Examined access to health care during pregnancy for mothers insured by Medicaid as well as the risks of potentially avoidable maternity complications among rural and urban hospital deliveries for groups of mothers defined by race or ethnicity. Within groups defined by race or ethnicity, unadjusted rates for potentially avoidable maternity complications did not differ significantly by hospital location. Holding other factors constant, potentially avoidable maternity complications were less common in rural hospitals than in urban hospitals. In rural hospitals, African Americans had notably higher risk for potentially avoidable maternity complications than did non-Hispanic whites. The authors conclude that providers and policymakers should work to reduce the risks of potentially avoidable maternity complications for African American women in rural areas who are insured by Medicaid.
  • Development of a Methodology for Assessing the Effect of a Lay Home Visitation Program for Rural High-Risk Women and Infants
    Date: 02/2004
    This pilot study successfully demonstrated that a retrospective, population-based, comparative design is a feasible method for evaluating the effectiveness of a community health worker program for women at risk for poor pregnancy and birth outcomes.
  • Effects of Medicaid Managed Care and Medicaid Managed Care Penetration On Potentially Avoidable Maternity Complications (Fact Sheet)
    Date: 2004
    The effects of Medicaid Managed Care on pregnancy-related complications affecting mothers during their delivery hospitalizations were examined using the Potentially Avoidable Maternity Complications (PAMCs) indicator.
  • Impact Of Medicaid Managed Care, Race/Ethnicity, and Rural/Urban Residence On Potentially Avoidable Maternity Complications: A Five-State Multi-Level Analysis
    Date: 12/2004
    Complications of pregnancy affect the lives of many women and infants. This study examines pregnancy-related complications using Potentially Avoidable Maternity Complications (PAMCs) as an indicator of access. Findings include: 1) Mothers delivering in rural hospitals had lower PAMC risks than those with urban deliveries.; 2) In rural hospitals, African American women had greater PAMC risks than white women.; and 3) In urban hospitals, adjusted PAMC risks were substantially lower for Hispanics and Asians than for whites.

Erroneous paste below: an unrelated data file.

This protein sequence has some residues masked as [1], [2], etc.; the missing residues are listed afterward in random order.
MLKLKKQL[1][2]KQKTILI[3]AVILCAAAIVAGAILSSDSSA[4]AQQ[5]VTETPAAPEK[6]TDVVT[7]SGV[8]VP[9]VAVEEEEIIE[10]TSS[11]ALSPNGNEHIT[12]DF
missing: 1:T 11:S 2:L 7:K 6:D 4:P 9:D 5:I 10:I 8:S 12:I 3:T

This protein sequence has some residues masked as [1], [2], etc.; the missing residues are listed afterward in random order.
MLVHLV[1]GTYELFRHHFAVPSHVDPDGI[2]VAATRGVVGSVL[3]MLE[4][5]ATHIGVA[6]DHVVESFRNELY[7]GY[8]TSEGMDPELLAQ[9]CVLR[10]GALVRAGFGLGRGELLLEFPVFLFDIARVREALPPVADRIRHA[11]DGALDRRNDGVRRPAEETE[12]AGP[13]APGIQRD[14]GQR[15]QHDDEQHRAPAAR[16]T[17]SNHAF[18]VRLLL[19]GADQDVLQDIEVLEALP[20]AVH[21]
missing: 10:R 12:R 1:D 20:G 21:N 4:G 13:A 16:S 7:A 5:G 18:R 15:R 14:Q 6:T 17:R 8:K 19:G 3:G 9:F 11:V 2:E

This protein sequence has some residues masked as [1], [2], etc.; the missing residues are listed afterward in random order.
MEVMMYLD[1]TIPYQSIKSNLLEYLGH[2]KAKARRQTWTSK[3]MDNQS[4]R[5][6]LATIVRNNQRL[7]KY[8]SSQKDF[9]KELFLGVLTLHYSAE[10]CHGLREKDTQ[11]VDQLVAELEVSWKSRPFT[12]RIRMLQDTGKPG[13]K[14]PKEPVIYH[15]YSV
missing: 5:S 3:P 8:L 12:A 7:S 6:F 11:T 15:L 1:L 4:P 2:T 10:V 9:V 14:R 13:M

• National Trends in the Perinatal and Infant Health of Rural American Indians (AIs) and Alaska Natives (ANs): Have the Disparities Between AI/ANs and Whites Narrowed? (Policy Brief)
    Date: 06/2008
    Brief overview of findings from a study examining trends in prenatal care receipt, low-birthweight rates, neonatal and postneonatal death rates, and cause of death among rural American Indians/Alaska Natives (AI/ANs) and whites between 1985 and 1997.
  • The Obstetric Care Workforce in Critical Access Hospitals (CAHs) and Rural Non-CAHs
    Date: 11/2014
    This policy brief describes obstetric staffing patterns in rural hospitals in nine states by Critical Access Hospital (CAH) status. The purpose of this study was to examine current obstetric practice models in rural hospitals, with a goal of providing timely and useful information to rural hospitals with obstetric care units regarding the obstetric workforce and to inform policymakers involved in shaping healthcare about the context in which rural hospitals operate.
  • Obstetric Services and Quality among Critical Access, Rural, and Urban Hospitals in Nine States
    Date: 06/2013
    Compares the characteristics and quality of obstetric care in Critical Access Hospitals, other rural hospitals, and their urban counterparts.
  • Perinatal and Infant Health Among Rural and Urban American Indians/Alaska Natives
    Date: 09/2002
    Provides a national profile of rural and urban American Indian/Alaska Native (AI/AN) maternal and infant health.
  • Poor Birth Outcome in the Rural United States: 1985-1987 to 1995-1997 (Final Report)
    Date: 02/2008